Political news

Brokenshire: Let's not have a brutal election

Secretary of State for Northern Ireland James Brokenshire calls for a clean fight in the snap election
Michael McHugh, Press Association

The Northern Ireland Secretary has called for a respectful election in Northern Ireland.

The former first minister at Stormont Arlene Foster had predicted the contest would be "brutal".

But James Brokenshire told MPs the future of powersharing was at stake.

He was forced to announce a poll on Monday after Sinn Fein's Martin McGuinness resigned as deputy first minister in a feud with coalition partners the Democratic Unionists over an overspending eco-boiler scheme.

Mr Brokenshire said: "This election is about the future of Northern Ireland and its political institutions. Not just the Assembly but all of the arrangements that have been put in place to reflect relationships throughout these islands.

"That is why it will be vital for the campaign to be conducted respectfully and in ways that do not simply exacerbate tensions and division.

"Once the campaign is over we need to be in a position to re-establish strong and stable devolved government in Northern Ireland."

There are fears that a divisive election campaign will make a rapprochement between the DUP and Sinn Fein even less likely, raising the spectre of a return to direct rule from London if a new administration cannot be formed within the required three weeks on the other side of the March 2 poll.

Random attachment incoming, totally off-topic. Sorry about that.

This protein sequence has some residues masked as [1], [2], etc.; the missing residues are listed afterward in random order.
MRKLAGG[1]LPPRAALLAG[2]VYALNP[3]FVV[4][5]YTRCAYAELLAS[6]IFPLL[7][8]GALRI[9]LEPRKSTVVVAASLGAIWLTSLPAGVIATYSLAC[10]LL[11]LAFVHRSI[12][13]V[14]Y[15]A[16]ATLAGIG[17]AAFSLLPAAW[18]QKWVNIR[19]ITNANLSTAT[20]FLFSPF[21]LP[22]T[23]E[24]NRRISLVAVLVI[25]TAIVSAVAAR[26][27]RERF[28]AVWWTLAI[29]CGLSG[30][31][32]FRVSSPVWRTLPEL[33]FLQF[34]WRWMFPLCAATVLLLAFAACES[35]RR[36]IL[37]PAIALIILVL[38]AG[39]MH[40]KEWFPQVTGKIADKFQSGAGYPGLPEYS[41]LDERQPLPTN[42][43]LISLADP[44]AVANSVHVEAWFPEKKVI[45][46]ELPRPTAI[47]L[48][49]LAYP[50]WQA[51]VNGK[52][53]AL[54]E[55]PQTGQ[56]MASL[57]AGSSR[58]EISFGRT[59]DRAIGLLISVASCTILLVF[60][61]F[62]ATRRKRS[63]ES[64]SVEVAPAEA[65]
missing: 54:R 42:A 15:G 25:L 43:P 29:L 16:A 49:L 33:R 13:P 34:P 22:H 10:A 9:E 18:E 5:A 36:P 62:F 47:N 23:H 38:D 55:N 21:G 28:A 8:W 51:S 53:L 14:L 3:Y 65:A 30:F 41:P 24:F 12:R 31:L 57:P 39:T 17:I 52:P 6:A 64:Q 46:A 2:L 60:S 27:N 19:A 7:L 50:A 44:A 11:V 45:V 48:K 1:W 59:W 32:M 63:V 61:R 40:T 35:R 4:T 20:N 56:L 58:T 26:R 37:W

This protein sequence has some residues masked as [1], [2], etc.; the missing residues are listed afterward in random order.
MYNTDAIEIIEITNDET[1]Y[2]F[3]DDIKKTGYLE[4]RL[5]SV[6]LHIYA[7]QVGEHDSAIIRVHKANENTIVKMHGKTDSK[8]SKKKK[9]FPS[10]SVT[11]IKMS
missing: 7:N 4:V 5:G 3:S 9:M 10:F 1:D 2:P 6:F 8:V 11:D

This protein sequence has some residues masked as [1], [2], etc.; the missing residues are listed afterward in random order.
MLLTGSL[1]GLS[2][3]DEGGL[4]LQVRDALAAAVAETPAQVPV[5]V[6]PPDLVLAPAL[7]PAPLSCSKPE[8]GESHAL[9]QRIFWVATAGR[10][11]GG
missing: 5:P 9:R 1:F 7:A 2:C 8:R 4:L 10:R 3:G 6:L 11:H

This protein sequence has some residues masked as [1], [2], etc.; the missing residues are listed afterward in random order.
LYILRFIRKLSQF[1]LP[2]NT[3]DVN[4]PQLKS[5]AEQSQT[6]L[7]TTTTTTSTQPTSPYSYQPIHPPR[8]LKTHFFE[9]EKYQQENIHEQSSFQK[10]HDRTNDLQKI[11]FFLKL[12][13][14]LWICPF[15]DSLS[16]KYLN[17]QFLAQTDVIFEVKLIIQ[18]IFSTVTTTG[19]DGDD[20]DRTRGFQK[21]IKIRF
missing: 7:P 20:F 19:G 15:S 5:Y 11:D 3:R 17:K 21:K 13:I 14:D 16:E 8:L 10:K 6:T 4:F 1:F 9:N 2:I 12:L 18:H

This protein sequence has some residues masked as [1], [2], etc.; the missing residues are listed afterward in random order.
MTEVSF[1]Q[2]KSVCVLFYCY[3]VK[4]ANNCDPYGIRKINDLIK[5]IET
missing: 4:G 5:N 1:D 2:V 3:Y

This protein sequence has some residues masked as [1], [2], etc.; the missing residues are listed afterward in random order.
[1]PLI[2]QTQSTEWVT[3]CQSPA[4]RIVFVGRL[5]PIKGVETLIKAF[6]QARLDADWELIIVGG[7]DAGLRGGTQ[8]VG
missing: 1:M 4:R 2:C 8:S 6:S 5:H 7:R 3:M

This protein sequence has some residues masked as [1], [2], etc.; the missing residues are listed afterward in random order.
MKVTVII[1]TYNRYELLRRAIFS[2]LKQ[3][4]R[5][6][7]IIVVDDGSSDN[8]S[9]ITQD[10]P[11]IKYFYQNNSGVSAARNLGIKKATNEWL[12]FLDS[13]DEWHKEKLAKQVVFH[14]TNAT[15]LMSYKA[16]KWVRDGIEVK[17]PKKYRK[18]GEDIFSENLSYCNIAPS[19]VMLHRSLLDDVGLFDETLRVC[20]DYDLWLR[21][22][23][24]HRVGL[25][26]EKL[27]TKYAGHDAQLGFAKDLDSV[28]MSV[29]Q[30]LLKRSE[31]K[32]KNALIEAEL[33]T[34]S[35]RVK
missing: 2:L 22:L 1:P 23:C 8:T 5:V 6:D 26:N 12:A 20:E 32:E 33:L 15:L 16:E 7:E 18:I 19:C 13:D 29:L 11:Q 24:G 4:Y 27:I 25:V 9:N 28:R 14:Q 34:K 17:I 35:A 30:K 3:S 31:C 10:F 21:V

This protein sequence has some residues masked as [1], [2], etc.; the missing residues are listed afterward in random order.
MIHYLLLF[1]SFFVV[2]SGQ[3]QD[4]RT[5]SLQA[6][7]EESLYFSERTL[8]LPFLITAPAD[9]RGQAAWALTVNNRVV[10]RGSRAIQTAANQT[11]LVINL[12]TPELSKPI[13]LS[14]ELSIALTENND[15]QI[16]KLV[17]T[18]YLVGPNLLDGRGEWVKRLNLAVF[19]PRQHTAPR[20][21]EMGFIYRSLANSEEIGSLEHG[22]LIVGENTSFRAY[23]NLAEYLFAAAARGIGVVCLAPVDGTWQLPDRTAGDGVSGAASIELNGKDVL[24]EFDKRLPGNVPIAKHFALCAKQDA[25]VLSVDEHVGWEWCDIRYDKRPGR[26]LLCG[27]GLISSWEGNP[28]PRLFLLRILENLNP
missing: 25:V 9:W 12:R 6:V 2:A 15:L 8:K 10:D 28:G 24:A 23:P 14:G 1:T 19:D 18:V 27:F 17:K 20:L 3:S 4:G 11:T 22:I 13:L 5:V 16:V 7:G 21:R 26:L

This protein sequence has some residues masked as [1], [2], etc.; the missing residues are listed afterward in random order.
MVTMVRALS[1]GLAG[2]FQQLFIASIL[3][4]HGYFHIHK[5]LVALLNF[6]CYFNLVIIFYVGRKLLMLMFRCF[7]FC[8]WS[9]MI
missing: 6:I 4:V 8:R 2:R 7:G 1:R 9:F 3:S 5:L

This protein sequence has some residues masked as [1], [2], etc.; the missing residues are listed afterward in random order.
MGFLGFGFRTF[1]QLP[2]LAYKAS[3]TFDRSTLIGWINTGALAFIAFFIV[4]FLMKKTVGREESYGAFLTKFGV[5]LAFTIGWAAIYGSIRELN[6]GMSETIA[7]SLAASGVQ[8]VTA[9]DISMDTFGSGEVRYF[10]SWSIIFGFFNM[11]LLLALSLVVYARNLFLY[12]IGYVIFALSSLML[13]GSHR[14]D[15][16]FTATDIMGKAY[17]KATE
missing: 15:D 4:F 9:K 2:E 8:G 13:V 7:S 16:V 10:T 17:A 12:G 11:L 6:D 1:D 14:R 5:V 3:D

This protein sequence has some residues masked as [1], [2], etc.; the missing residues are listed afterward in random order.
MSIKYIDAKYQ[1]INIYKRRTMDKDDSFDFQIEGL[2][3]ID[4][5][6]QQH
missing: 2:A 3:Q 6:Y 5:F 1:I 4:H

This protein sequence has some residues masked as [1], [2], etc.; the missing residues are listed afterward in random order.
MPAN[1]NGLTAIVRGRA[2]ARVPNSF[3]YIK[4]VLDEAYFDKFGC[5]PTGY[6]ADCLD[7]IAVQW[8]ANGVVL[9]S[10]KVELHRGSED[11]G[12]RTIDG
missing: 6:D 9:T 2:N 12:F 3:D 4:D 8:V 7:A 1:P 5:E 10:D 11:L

Over the past decade Northern Ireland has enjoyed the longest run of unbroken devolved government since before the demise of the old Stormont Parliament in 1972.

Mr Brokenshire noted: "It has not always been easy, with more than a few bumps in the road but with strong leadership issues that might once have brought the institutions down have been resolved through dialogue."

He added: "Mr Speaker, Northern Ireland has come so far and we cannot allow the gains that have been made to be derailed.

"So, yes, we have an election. But once this election is over we need to be in a position to continue building a Northern Ireland that works for everyone."

The country will go to the polls to elect a reduced 90 Stormont Assembly members just 10 months after the last vote.

It was triggered by the fracturing of a powersharing deal between Sinn Fein and the DUP.

Sinn Fein deputy first minister Martin McGuinness quit last week citing irreconcilable differences with the DUP.

The deadline for Sinn Fein to renominate to the vacant post before an election had to be called passed on Monday evening.

Mr McGuinness's resignation was precipitated by the renewable heat incentive (RHI) scandal - a botched green energy scheme overseen by DUP ministers set to cost Stormont £490 million - but that row has also reignited a range of other vexed disputes dividing the coalition.

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